Since the term “wealth management” came about, high-value individuals have sought advisors to grow, protect, and pass down their wealth. These advisors take control of their clients’ finances — from taxes to investing to estate planning — in decadeslong relationships.
Fintech wealth management — that is, the integration of technology to improve and automate aspects of wealth management — has disrupted this old-school industry. Customers now seek out alternative, often more affordable wealth management options. But wealth advisors can stay on top of these trends by learning about and integrating them into their business.
Table of contents:
- A brief history of wealth management
- The rise of fintech
- Fintech innovation in wealth management
- How financial advisors can use fintech
A Brief History of Wealth Management
In the early 1900s, financial institutions such as Morgan Stanley popularized the term wealth management to separate their standard customers from their high net worth ones. At first, wealth advisors only built portfolios consisting of individual stocks and bonds.
But the introduction of index funds by the American National Bank and Wells Fargo in 1973 spurred an evolution in portfolio management and asset allocation. Wealth managers now dealt with several different investment options, combining risk and wealth management.
With the rise of digital stock trading in the 1980s, wealth managers began serving a larger web of less affluent clientele. When robo-advisors and investing apps appeared in the 2000s, people of all backgrounds started to invest their money — with and without individual wealth managers — as financial planning became more accessible.
The Rise of Fintech
Fintech refers to any technology that improves, automates, or changes traditional financial services. Thanks to a series of startup launches beginning in the 2000s, analysts now expect the industry to grow sixfold from $245B to $1.5T by 2030.
Fintech includes technological advances in financial services, like:
- Digital stock exchanges
- Online banking
- Peer-to-peer payments
- Mobile investing
Over time, these advances significantly impacted traditional wealth management. Advisors could leverage technology to better serve their clients; however, customers could also seek alternative options, like robo-advisors, to manage their wealth for a lower fee.
Fintech Innovation in Wealth Management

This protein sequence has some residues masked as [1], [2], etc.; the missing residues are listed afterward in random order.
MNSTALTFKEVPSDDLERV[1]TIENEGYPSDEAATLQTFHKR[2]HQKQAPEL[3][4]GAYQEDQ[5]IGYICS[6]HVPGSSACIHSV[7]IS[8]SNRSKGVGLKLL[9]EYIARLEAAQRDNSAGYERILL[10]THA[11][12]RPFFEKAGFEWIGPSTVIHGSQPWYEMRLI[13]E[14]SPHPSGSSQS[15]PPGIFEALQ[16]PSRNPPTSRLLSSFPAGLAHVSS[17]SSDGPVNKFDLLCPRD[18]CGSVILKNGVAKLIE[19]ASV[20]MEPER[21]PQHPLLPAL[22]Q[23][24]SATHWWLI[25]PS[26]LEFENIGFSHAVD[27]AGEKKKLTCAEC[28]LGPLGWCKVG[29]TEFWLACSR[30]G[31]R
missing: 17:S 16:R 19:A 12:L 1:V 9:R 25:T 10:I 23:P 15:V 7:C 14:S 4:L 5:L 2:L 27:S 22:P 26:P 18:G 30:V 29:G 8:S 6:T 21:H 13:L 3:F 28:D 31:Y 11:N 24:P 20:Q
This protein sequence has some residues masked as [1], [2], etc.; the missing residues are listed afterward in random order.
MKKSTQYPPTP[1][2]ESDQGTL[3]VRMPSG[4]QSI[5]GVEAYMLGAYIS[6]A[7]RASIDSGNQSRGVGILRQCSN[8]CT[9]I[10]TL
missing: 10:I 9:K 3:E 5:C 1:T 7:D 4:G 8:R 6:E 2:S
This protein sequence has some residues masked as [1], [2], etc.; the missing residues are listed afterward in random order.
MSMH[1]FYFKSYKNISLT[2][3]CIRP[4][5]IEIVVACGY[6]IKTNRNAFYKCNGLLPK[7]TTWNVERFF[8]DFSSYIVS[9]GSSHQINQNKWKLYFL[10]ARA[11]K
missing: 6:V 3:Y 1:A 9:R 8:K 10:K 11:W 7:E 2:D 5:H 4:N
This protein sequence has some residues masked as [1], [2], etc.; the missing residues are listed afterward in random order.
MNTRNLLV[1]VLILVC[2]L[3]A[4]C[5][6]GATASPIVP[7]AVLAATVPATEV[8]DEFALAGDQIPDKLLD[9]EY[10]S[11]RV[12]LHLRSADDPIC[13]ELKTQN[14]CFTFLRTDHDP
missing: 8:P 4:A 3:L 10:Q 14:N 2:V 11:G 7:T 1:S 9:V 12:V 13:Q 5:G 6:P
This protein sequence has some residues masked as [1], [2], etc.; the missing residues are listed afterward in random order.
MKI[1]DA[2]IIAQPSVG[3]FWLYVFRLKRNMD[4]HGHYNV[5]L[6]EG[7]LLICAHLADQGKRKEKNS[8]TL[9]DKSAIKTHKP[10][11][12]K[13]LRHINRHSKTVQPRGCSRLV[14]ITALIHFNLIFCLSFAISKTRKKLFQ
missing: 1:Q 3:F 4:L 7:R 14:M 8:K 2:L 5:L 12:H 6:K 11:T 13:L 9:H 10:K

Fintech has altered the kinds of services consumers expect from financial institutions, and the data demonstrates these changes:
- 47% of millennials plan to work with wealth managers who use digital tools
- 78% of Americans prefer banking via a mobile app or website
- 82% of Americans made digital payments in 2021
- 8% of Americans have an entirely online bank account
These statistics demonstrate consumers’ growing comfort with new technology when it comes to managing their finances, especially among younger generations.
Many have opted to ditch traditional wealth management in favor of digital native tools, such as robo-advisors and online trading platforms. Over 60% of millennials get all of their financial advice online, with just 21% using a professional financial advisor.
Most financial advisors tackle not only financial management, but complications caused by taxes, laws, and accounting. As these services can be costly, they are often limited to wealthy individuals.
Robo-advisors leverage AI-driven tools to automate portfolio development and investing. They cost significantly less while providing many of the same services as their human counterparts. Although they primarily serve everyday investors, the increasing popularity of robo-advisors has pressured traditional financial advisors to use similar algorithms when constructing portfolios.
How Financial Advisors Can Use Fintech
Fintech does not necessarily signal the end of wealth management, but it does present challenges. As millennials grow their wealth, they bring new expectations to wealth management. This includes greater use of technology, such as algorithms, digital platforms, and more.